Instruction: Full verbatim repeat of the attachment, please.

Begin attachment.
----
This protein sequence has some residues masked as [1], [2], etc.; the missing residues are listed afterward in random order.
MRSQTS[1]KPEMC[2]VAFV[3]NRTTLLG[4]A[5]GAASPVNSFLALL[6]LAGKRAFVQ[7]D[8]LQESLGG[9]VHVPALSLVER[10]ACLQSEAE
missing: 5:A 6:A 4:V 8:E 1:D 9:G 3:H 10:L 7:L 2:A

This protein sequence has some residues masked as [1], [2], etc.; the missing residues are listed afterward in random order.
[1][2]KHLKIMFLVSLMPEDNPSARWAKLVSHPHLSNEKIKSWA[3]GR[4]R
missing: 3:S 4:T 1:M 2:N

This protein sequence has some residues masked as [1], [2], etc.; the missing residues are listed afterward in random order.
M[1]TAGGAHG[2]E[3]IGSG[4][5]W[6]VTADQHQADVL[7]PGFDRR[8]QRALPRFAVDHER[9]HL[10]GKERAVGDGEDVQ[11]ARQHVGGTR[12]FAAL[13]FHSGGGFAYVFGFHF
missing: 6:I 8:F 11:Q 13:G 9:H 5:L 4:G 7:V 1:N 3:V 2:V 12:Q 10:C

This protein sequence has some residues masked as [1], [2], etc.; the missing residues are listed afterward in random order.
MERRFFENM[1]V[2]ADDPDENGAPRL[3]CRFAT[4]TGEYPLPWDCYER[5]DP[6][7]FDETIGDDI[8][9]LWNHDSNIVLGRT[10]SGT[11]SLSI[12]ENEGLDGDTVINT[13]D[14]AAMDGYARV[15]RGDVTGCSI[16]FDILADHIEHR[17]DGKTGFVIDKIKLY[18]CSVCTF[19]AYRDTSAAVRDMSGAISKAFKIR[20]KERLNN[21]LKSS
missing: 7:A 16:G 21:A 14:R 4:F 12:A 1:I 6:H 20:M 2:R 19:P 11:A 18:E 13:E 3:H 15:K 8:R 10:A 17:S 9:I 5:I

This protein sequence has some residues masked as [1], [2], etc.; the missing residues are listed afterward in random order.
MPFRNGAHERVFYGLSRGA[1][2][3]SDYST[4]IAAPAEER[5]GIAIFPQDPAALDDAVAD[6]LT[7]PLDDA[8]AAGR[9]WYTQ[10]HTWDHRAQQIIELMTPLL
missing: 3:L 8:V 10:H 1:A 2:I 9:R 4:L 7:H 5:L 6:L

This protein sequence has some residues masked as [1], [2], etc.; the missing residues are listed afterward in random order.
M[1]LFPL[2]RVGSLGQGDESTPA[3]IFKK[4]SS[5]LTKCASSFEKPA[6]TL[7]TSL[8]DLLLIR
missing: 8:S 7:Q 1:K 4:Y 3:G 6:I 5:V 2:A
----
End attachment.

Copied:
This protein sequence has some residues masked as [1], [2], etc.; the missing residues are listed afterward in random order.
MRSQTS[1]KPEMC[2]VAFV[3]NRTTLLG[4]A[5]GAASPVNSFLALL[6]LAGKRAFVQ[7]D[8]LQESLGG[9]VHVPALSLVER[10]ACLQSEAE
missing: 5:A 6:A 4:V 8:E 1:D 9:G 3:H 10:L 7:L 2:A

This protein sequence has some residues masked as [1], [2], etc.; the missing residues are listed afterward in random order.
[1][2]KHLKIMFLVSLMPEDNPSARWAKLVSHPHLSNEKIKSWA[3]GR[4]R
missing: 3:S 4:T 1:M 2:N

This protein sequence has some residues masked as [1], [2], etc.; the missing residues are listed afterward in random order.
M[1]TAGGAHG[2]E[3]IGSG[4][5]W[6]VTADQHQADVL[7]PGFDRR[8]QRALPRFAVDHER[9]HL[10]GKERAVGDGEDVQ[11]ARQHVGGTR[12]FAAL[13]FHSGGGFAYVFGFHF
missing: 6:I 8:F 11:Q 13:G 9:H 5:L 4:G 7:V 1:N 3:V 2:V 12:Q 10:C

This protein sequence has some residues masked as [1], [2], etc.; the missing residues are listed afterward in random order.
MERRFFENM[1]V[2]ADDPDENGAPRL[3]CRFAT[4]TGEYPLPWDCYER[5]DP[6][7]FDETIGDDI[8][9]LWNHDSNIVLGRT[10]SGT[11]SLSI[12]ENEGLDGDTVINT[13]D[14]AAMDGYARV[15]RGDVTGCSI[16]FDILADHIEHR[17]DGKTGFVIDKIKLY[18]CSVCTF[19]AYRDTSAAVRDMSGAISKAFKIR[20]KERLNN[21]LKSS
missing: 7:A 16:G 21:A 14:R 4:F 12:A 1:I 6:H 20:M 2:R 19:P 11:A 18:E 13:E 3:H 15:K 8:R 10:A 17:S 9:I 5:I

This protein sequence has some residues masked as [1], [2], etc.; the missing residues are listed afterward in random order.
MPFRNGAHERVFYGLSRGA[1][2][3]SDYST[4]IAAPAEER[5]GIAIFPQDPAALDDAVAD[6]LT[7]PLDDA[8]AAGR[9]WYTQ[10]HTWDHRAQQIIELMTPLL
missing: 3:L 8:V 10:H 1:A 2:I 9:R 4:L 7:H 5:L 6:L

This protein sequence has some residues masked as [1], [2], etc.; the missing residues are listed afterward in random order.
M[1]LFPL[2]RVGSLGQGDESTPA[3]IFKK[4]SS[5]LTKCASSFEKPA[6]TL[7]TSL[8]DLLLIR
missing: 8:S 7:Q 1:K 4:Y 3:G 6:I 5:V 2:A